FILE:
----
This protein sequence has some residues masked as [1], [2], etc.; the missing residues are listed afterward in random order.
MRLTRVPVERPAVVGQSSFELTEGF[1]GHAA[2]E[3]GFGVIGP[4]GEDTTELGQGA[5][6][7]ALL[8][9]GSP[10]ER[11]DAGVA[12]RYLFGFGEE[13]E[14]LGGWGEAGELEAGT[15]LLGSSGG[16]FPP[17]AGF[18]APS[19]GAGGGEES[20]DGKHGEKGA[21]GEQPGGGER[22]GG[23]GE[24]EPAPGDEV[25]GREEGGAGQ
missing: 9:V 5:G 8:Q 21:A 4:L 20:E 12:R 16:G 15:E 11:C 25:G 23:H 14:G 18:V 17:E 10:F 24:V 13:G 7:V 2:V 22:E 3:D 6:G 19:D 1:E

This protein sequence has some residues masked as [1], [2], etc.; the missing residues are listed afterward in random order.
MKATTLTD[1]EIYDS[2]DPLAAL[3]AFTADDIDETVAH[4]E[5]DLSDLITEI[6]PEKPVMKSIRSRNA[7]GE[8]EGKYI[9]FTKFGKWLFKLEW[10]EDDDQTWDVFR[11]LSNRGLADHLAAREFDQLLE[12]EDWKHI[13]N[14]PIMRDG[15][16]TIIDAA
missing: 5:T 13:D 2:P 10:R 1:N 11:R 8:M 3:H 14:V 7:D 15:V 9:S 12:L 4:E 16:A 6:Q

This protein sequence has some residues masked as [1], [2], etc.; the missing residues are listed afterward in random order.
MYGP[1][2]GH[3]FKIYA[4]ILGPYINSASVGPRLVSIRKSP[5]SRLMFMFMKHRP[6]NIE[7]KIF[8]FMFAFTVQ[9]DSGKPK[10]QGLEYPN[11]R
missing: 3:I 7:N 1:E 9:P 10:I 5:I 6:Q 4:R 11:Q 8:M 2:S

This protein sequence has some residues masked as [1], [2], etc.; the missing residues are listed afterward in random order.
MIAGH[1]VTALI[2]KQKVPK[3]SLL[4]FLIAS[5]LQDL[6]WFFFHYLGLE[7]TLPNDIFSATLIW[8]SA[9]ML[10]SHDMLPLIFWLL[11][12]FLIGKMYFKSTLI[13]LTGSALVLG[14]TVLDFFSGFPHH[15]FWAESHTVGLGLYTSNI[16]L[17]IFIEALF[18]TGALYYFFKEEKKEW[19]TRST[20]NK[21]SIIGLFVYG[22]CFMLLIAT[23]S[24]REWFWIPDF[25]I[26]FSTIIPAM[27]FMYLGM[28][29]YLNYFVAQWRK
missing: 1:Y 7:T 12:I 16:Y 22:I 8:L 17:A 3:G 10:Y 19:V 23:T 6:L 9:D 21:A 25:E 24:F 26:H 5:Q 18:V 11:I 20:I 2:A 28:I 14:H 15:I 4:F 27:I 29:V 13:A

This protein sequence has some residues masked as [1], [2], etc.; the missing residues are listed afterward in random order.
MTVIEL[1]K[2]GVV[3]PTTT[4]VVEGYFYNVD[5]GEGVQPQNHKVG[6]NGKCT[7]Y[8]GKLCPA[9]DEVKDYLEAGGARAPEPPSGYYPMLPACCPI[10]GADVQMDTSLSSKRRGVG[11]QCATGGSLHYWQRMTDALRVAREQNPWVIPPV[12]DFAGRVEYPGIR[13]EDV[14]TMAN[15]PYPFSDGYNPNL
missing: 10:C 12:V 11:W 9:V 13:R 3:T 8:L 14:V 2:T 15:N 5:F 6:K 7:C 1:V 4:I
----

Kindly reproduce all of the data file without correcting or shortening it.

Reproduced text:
This protein sequence has some residues masked as [1], [2], etc.; the missing residues are listed afterward in random order.
MRLTRVPVERPAVVGQSSFELTEGF[1]GHAA[2]E[3]GFGVIGP[4]GEDTTELGQGA[5][6][7]ALL[8][9]GSP[10]ER[11]DAGVA[12]RYLFGFGEE[13]E[14]LGGWGEAGELEAGT[15]LLGSSGG[16]FPP[17]AGF[18]APS[19]GAGGGEES[20]DGKHGEKGA[21]GEQPGGGER[22]GG[23]GE[24]EPAPGDEV[25]GREEGGAGQ
missing: 9:V 5:G 8:Q 21:A 4:L 20:E 12:R 16:G 15:E 11:C 25:G 23:H 14:G 18:V 17:E 10:F 24:V 13:G 7:V 2:V 22:E 3:D 6:G 19:D 1:E

This protein sequence has some residues masked as [1], [2], etc.; the missing residues are listed afterward in random order.
MKATTLTD[1]EIYDS[2]DPLAAL[3]AFTADDIDETVAH[4]E[5]DLSDLITEI[6]PEKPVMKSIRSRNA[7]GE[8]EGKYI[9]FTKFGKWLFKLEW[10]EDDDQTWDVFR[11]LSNRGLADHLAAREFDQLLE[12]EDWKHI[13]N[14]PIMRDG[15][16]TIIDAA
missing: 5:T 13:D 2:P 10:R 1:N 11:R 8:M 3:H 14:V 7:D 15:V 9:S 12:L 4:E 16:A 6:Q

This protein sequence has some residues masked as [1], [2], etc.; the missing residues are listed afterward in random order.
MYGP[1][2]GH[3]FKIYA[4]ILGPYINSASVGPRLVSIRKSP[5]SRLMFMFMKHRP[6]NIE[7]KIF[8]FMFAFTVQ[9]DSGKPK[10]QGLEYPN[11]R
missing: 3:I 7:N 1:E 9:P 10:I 5:I 6:Q 4:R 11:Q 8:M 2:S

This protein sequence has some residues masked as [1], [2], etc.; the missing residues are listed afterward in random order.
MIAGH[1]VTALI[2]KQKVPK[3]SLL[4]FLIAS[5]LQDL[6]WFFFHYLGLE[7]TLPNDIFSATLIW[8]SA[9]ML[10]SHDMLPLIFWLL[11][12]FLIGKMYFKSTLI[13]LTGSALVLG[14]TVLDFFSGFPHH[15]FWAESHTVGLGLYTSNI[16]L[17]IFIEALF[18]TGALYYFFKEEKKEW[19]TRST[20]NK[21]SIIGLFVYG[22]CFMLLIAT[23]S[24]REWFWIPDF[25]I[26]FSTIIPAM[27]FMYLGM[28][29]YLNYFVAQWRK
missing: 1:Y 7:T 12:I 16:Y 22:I 8:L 17:A 3:G 10:Y 19:V 23:T 6:L 9:D 21:A 25:E 24:F 26:H 5:Q 18:V 11:I 20:I 2:A 28:I 14:H 15:I 4:F 27:I 29:V 13:A

This protein sequence has some residues masked as [1], [2], etc.; the missing residues are listed afterward in random order.
MTVIEL[1]K[2]GVV[3]PTTT[4]VVEGYFYNVD[5]GEGVQPQNHKVG[6]NGKCT[7]Y[8]GKLCPA[9]DEVKDYLEAGGARAPEPPSGYYPMLPACCPI[10]GADVQMDTSLSSKRRGVG[11]QCATGGSLHYWQRMTDALRVAREQNPWVIPPV[12]DFAGRVEYPGIR[13]EDV[14]TMAN[15]PYPFSDGYNPNL
missing: 10:C 12:V 11:W 9:V 13:R 3:T 8:L 14:V 2:T 15:N 5:F 6:K 7:C 1:V 4:I